The next morning, I headed for Munich. To get there, I decided to use Blablacar, which is basically an organized way of carpooling. You go on the website to see who you can catch a ride with and how much it’ll cost, and then ask for a ride – it’s that easy! I caught a ride with three other Germans and ended up arriving in Munich about six hours later. Once I arrived, I met up with Tony and some of his friends that he had already met there. We went for dinner and drinks, and I met quite a few new people. On Tuesday, I decided to go to the famous Disney-inspired Neuschwanstein Castle. In order to get there, I had to catch a 2-hour train to a town called Fussen. Unfortunately for me, the train was absolutely packed, meaning I had to stand/sit on the floor for the duration of the journey. I went for lunch and got an amazing smoked salmon tarte flambée, which is basically just like a pizza with cream instead of tomato sauce. Afterwards, I had to catch a bus to get up to the castle. The trek to the castle was crazy and reminded me of Banff, where so many people go to see. The view of the castle made everything completely worth it though! Absolutely gorgeous. The town of Fussen was really cute as well – the houses were all so

Füssen

colourful, and there was still a Christmas feeling in the air. I made the long journey back to Munich, this time making sure to rush onto the train in order to get a seat. I thought it was going to be a good trip until a couple came on with their six children (all under the age of ten). All of the kids sat on the floor in front of me and made noise, tickled each other, rolled around on the floor, and continuously asked their parents for more chips and food. About halfway through the trip, two American kids beside me were given their iPads, and then the entire train was silent. It was as if those six kids had never seen anything like it before, and they all crowded around to watch. I made it back to Munich and then met up with Dylan (who had just arrived that day) and Tony for dinner. I ended up trying a pancake soup, which was basically just chicken-noodle soup except instead of noodles, it used strips of pancakes. Weirdest concept, but it wasn’t too bad.

Pancake soup
On Wednesday, I went to the Dachau concentration camp memorial site. Dachau was one of the first concentration camps, and it was the only one that remained open through the duration of the 12-year Nazi rule.  I saw the crowded barracks (where everyone would have slept), the gas chamber, and the crematorium. There were 32 barracks and each was designed to hold 200 prisoners but towards the end of the war, they ended up each holding about 2000. I read about the perimeter fence and how prisoners would be shot if they’d try to escape, and how some crossed it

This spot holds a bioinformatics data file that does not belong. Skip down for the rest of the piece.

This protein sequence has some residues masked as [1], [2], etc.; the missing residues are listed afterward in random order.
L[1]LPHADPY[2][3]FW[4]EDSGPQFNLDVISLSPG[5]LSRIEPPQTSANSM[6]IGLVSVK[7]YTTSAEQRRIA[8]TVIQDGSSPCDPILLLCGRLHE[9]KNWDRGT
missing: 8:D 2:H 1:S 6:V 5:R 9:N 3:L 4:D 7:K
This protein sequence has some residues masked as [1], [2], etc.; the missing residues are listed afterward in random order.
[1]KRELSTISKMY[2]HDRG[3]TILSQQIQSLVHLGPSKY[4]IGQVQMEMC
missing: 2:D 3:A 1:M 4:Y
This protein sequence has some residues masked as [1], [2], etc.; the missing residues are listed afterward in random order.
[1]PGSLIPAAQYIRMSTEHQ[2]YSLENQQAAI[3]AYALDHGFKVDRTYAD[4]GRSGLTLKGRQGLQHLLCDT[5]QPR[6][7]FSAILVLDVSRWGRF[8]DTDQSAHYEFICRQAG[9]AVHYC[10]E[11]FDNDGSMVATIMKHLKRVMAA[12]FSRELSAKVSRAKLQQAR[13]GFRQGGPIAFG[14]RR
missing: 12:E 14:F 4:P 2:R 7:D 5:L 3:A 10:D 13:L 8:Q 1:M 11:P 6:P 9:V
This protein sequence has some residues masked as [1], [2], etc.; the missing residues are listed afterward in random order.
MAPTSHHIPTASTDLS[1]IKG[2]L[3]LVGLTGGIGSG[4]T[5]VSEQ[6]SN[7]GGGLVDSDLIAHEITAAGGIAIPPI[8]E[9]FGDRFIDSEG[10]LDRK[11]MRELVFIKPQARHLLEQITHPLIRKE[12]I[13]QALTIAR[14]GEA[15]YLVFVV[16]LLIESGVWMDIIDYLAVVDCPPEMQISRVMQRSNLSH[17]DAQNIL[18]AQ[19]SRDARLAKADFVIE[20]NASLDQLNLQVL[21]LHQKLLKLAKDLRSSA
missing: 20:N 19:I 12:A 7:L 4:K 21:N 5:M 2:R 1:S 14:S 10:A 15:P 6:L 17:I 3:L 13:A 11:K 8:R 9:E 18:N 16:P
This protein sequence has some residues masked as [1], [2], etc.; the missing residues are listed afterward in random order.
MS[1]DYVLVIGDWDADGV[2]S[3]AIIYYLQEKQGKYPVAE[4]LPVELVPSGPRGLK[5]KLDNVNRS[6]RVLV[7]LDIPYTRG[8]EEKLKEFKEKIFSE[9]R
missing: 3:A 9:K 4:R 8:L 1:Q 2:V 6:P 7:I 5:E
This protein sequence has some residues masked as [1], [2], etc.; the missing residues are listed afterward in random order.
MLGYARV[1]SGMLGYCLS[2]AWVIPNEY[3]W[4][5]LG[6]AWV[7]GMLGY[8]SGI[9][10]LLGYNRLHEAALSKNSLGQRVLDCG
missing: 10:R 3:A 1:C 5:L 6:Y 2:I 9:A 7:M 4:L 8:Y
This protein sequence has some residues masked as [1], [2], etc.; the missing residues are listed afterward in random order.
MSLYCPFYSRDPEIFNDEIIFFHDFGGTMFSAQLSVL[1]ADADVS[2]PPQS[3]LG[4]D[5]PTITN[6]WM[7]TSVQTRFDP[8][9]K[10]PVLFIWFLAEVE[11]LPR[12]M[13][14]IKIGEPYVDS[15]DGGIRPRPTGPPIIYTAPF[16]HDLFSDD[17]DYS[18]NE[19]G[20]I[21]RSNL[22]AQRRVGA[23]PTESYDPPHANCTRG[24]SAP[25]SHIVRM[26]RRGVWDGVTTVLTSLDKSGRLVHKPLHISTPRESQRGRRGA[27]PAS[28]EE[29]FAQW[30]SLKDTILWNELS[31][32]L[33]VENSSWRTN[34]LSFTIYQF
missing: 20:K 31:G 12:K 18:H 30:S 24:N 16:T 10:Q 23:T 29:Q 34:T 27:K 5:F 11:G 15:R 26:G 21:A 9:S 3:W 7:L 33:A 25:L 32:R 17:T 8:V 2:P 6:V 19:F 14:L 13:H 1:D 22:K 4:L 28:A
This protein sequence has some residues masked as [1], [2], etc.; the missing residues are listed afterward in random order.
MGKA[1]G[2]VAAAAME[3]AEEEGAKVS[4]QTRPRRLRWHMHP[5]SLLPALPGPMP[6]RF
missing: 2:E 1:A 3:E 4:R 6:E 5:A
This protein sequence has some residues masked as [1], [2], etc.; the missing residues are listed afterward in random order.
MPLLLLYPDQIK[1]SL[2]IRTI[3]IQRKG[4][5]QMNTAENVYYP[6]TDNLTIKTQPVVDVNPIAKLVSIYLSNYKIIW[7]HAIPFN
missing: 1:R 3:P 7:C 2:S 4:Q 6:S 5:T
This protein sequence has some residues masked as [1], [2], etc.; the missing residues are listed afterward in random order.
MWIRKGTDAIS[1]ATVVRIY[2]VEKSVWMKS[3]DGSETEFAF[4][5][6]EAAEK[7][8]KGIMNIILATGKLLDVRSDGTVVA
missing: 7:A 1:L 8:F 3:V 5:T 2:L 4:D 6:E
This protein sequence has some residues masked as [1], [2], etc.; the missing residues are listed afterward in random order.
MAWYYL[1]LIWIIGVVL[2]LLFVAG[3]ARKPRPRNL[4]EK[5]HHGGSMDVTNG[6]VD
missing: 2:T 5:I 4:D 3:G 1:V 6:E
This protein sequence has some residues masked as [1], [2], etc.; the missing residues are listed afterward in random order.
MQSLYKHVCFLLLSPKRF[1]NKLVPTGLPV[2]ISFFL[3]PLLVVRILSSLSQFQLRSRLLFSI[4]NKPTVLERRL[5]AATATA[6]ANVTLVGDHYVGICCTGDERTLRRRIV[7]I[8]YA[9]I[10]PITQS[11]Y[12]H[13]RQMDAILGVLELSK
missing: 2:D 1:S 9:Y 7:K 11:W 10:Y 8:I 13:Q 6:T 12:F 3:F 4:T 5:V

Dachau concentration memorial

just to end their own life. I also read (and saw pictures) about how the Nazis would play “games” by taking a prisoner’s cap and throwing it over the perimeter fence, only to make him retrieve it, and kill him in the process. It left quite a heavy weight on me, and many times I just couldn’t wrap my head around how such cruel events could have occurred. To lighten my mood afterwards, I decided to take a walk around the town of Dachau, which was actually a really nice town. I then went back to Munich to spend my last evening with Tony and Dylan before we all parted ways.

On Thursday morning, I took another Blablacar to Berlin, which took another six hours. Berlin is extremely quiet for a capital city, and I was told that this time of year is the busiest that it ever is. I could only wish it would be like that in London! In Berlin, I

Dachau

was still always able to get a seat on the underground and there were never huge crowds of people everywhere you went; it’s never even like that on a Sunday evening in London! That evening, I felt like I was coming down with something so I decided to take it easy and slept for a solid ten hours. The next day, I went on another walking tour. It ended up being three hours long and by the end of it, I was freezing so I decided to go to a mall and do some shopping in the warmth. I then went back to my hostel, went for dinner with a girl from Belgium to a baked potato restaurant (which was delicious!), and then had drinks back at the hostel. On Saturday, I checked out some of the still-open Christmas markets before trying to get to the New Year’s Eve street festival. However, I found out that we weren’t allowed to bring in any bags, so I decided to go back to the hostel to drop my bag off. I stayed there for awhile and then decided to give the street festival another go. When walking to the metro station, you had to be very careful of your surroundings, as people were lighting fireworks everywhere you went. I figured the safest way was for me to stay directly under the balconies of buildings, as many people were even throwing fireworks off of their balconies onto the streets. It was insane! Anyway, I stopped for dinner and then went to stand in the extremely long line to get to the street festival. Security was obviously at its peak (due to the Berlin events the week before), so there were multiple check points to go through. I stood in line for about 20 minutes and then I was literally about two feet away from the gate when they closed it and said they weren’t accepting anymore people through that entrance. Therefore, I had to walk all the way around the 2-km street festival to the other side and get through there. They had to pat everyone down and check their pockets and then 200 metres later, they’d have another checkpoint and they’d do it all again, and then 200 metres later, they’d have ANOTHER, and so on and so forth. I stopped between the third and fourth checkpoints because it was less crowded and I still had a great view. By the time I finally got there, about an hour